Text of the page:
The findings and methodology are presented for a study conducted to identify the pyrolytic products produced from the smoking process of selected representative synthetic cannabinoids, as well as to assess their presence in true case samples in establishing the necessity for inclusion in toxicological assessment.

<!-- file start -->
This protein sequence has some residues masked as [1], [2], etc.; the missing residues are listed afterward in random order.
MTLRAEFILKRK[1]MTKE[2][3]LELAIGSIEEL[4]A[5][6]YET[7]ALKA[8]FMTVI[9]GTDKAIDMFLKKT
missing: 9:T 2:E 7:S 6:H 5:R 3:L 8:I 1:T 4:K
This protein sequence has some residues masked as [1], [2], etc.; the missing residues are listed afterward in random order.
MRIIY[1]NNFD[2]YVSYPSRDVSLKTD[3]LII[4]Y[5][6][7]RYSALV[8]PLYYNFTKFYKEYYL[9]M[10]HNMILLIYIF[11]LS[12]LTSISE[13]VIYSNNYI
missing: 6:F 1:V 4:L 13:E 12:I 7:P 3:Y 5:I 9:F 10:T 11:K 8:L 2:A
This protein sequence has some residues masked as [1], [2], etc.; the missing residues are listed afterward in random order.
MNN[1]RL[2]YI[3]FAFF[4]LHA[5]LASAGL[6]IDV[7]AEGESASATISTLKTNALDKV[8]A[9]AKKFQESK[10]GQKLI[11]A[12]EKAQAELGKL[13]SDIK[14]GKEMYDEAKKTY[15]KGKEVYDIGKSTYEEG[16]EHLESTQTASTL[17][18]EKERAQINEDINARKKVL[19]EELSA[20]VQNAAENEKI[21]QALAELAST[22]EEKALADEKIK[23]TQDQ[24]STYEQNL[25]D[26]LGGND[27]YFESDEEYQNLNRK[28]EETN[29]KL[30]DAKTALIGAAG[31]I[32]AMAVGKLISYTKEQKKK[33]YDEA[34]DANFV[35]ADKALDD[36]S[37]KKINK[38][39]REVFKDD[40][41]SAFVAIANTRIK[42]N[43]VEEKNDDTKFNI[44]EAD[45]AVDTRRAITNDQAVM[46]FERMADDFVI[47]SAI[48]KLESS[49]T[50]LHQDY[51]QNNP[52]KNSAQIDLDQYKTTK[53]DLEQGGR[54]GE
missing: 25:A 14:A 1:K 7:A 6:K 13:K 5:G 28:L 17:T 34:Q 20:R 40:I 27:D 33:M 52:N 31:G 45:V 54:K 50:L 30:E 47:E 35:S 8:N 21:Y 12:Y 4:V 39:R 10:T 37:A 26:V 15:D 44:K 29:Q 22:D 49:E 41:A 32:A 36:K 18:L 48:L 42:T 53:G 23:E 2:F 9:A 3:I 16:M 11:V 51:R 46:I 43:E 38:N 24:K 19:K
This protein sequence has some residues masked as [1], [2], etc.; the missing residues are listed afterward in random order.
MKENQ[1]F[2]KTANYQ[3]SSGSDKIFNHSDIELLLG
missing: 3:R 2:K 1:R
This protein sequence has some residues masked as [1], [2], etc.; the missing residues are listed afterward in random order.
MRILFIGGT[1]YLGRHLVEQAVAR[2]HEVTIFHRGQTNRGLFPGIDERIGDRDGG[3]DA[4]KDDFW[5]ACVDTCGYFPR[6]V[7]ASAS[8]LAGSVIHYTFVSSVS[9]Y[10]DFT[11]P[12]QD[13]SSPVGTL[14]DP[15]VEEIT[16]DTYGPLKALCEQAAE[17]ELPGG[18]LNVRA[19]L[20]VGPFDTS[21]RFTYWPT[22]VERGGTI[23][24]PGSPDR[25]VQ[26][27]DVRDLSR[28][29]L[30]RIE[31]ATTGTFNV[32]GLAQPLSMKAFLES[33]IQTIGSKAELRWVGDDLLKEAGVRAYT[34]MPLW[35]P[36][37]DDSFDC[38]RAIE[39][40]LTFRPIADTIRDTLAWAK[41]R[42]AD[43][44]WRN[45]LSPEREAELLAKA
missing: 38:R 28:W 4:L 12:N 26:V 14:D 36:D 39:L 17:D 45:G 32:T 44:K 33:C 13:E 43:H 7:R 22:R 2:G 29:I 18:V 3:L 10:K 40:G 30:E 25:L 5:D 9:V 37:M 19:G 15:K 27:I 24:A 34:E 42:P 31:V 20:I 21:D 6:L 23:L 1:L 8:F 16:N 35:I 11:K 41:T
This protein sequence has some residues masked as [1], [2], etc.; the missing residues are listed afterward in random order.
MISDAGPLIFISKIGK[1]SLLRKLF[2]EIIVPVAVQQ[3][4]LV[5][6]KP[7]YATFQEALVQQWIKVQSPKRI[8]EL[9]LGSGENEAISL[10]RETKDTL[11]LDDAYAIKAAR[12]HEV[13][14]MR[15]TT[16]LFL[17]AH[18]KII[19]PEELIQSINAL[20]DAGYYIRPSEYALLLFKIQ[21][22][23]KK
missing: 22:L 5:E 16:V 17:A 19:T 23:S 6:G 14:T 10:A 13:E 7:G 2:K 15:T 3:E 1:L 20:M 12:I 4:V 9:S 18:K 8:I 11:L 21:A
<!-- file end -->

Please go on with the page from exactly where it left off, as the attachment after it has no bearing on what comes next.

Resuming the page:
The study used an optimized pyrolysis methodology in establishing a predictive model for thermal degradation. An extraction and LC/MS/MS method were validated according to the guidelines set by the Standard Practices for Method Validation in Forensic Toxicology. The first phase of the project developed a novel approach for mimicking a smoking process while using an exhaustive sample collection method for the pyrolysis of synthetic cannabinoids. The study identified numerous thermal degradation products for a representative group of synthetic cannabinoids, established a predictive model for forecasting thermal degradation products of cannabinoids not yet analyzed, validated an LC/MS/MS method for a collection of synthetic cannabinoids, and detected a number of thermal degradants within postmortem blood samples. The report advises that this project has demonstrated a proof-of-concept insight that opens discussion on the effect of thermal degradation products on the toxicological effects of synthetic cannabinoids. The findings indicate the need for continuing research investigations into the metabolism, binding activity, and toxicity of set products. The fields of forensic science, such as drug analysis, toxicology assays, and medicolegal investigations can benefit from these study results. Extensive tables and figures